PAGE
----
What drives up the price of aviation fuel?
The operations controller of the Independent Petroleum Marketers Association of Nigeria, Mr. Mike Osatuyi, blamed the dramatic increase in the price of aviation on the ongoing Russian-Ukrainian crisis.
Speaking to the Punch newspaper, Osatuyi warned that further airfare hikes were expected in the coming weeks amid soaring jet fuel prices.
“The increase therefore goes hand in hand with the increase in the price of crude oil. By next week, don’t be surprised we’ll reach N700. The exchange rate today is N585 while the official rate is N416; and the government does not give foreign exchange allowance for the purchase of kerosene, diesel and aviation fuel”, he said.
Recall that Nigeria has generally been struggling with a fuel shortage problem since January. Initially, only motorists were affected. But recently, aviation fuel has also become scarce, which has further aggravated the situation in the aviation sector, even as some airlines have been forced to reschedule or cancel scheduled flights.
Is the lack of kerosene subsidies to blame?
According to Alexander Nwuba, President of the Aircraft Owners and Pilots Association of Nigeria, the price of aviation fuel keeps skyrocketing because the product is not subsidized. He argued that traders need to recoup their costs.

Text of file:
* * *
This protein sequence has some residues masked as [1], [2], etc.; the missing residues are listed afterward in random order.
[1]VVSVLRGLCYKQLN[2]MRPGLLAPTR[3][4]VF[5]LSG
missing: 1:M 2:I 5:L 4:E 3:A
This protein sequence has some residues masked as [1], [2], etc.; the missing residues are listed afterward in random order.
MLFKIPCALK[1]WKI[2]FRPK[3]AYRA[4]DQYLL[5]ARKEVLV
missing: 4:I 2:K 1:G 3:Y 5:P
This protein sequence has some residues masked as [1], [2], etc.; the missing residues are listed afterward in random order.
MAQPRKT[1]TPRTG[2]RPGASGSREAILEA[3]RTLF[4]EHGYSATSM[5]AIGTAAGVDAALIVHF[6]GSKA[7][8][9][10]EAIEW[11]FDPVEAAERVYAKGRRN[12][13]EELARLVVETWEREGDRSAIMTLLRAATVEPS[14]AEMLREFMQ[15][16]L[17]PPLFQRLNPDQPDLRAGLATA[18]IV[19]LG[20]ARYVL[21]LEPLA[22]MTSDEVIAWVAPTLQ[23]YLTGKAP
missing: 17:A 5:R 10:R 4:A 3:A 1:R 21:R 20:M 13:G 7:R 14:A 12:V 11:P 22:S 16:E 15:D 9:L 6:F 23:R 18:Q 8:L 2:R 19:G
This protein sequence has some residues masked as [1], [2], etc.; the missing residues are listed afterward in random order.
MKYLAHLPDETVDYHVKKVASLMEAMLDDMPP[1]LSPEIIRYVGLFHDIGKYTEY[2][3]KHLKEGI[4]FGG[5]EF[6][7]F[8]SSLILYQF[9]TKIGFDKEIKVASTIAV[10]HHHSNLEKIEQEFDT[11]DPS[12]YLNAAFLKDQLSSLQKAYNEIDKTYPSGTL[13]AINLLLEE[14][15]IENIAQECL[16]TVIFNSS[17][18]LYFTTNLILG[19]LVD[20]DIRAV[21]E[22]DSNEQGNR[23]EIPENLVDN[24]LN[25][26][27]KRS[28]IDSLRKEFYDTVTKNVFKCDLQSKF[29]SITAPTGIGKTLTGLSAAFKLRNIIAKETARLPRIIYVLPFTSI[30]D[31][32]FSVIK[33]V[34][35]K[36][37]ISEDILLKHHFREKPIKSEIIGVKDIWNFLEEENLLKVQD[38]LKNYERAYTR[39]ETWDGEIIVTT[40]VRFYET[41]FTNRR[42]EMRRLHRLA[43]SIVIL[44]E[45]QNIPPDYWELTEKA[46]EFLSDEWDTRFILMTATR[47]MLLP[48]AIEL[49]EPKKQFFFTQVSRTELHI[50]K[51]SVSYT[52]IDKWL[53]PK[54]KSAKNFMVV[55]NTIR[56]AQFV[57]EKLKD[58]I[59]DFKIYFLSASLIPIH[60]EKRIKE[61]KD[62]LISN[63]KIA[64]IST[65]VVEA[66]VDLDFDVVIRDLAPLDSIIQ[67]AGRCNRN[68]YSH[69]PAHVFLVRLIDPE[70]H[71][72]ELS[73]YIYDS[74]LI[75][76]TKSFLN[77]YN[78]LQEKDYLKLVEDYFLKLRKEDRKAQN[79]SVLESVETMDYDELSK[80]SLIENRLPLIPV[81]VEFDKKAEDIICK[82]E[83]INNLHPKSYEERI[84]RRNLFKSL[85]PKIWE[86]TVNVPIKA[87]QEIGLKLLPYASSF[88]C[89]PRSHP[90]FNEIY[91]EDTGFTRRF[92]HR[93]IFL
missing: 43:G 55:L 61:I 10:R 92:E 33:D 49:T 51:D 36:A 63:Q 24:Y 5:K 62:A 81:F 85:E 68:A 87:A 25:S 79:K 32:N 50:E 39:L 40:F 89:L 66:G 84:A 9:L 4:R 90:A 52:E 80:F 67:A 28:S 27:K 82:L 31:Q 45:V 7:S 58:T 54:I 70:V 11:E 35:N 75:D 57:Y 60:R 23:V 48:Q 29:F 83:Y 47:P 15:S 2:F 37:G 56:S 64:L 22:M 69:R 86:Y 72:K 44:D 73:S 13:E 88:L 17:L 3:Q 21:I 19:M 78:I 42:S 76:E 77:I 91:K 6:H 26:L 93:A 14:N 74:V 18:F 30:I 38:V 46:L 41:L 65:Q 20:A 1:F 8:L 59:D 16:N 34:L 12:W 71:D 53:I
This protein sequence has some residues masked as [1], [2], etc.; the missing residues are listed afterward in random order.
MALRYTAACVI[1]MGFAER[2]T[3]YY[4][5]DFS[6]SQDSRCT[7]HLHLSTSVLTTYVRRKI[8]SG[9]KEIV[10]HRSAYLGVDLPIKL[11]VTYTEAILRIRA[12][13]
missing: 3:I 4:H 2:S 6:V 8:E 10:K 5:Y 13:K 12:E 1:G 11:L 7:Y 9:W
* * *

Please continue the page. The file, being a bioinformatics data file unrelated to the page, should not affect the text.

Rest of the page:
“The prices have to go up because it’s not subsidized by the government. So whoever imports must recoup the cost and make a small profit. The grant does not cover kerosene. Nigerians do not consume kerosene, they pay for it through plane tickets. Before the hike, airfares accounted for about 40-50% of airlines’ operating costs, which they pass on to consumers. Now that the price of jet fuel has nearly doubled, this means that jet fuel now accounts for up to 60-70% of airline operating costs. You still have further cost increases across the board. Handling fees have gone up at airports, and a number of other things have gone up. Naturally what happens is that the airlines will adjust their prices to operating costs in others to make a profit and they always complain about not making a profit,” said Nwuba.
Similarly, Centurion Aviation Security and Safety Consult CEO John Ojukutu argued that a liter of aviation fuel should not be sold for less than $1.2 (N500). His reason was that the product is imported and prices in other countries like the United States could be as high as $4 per litre.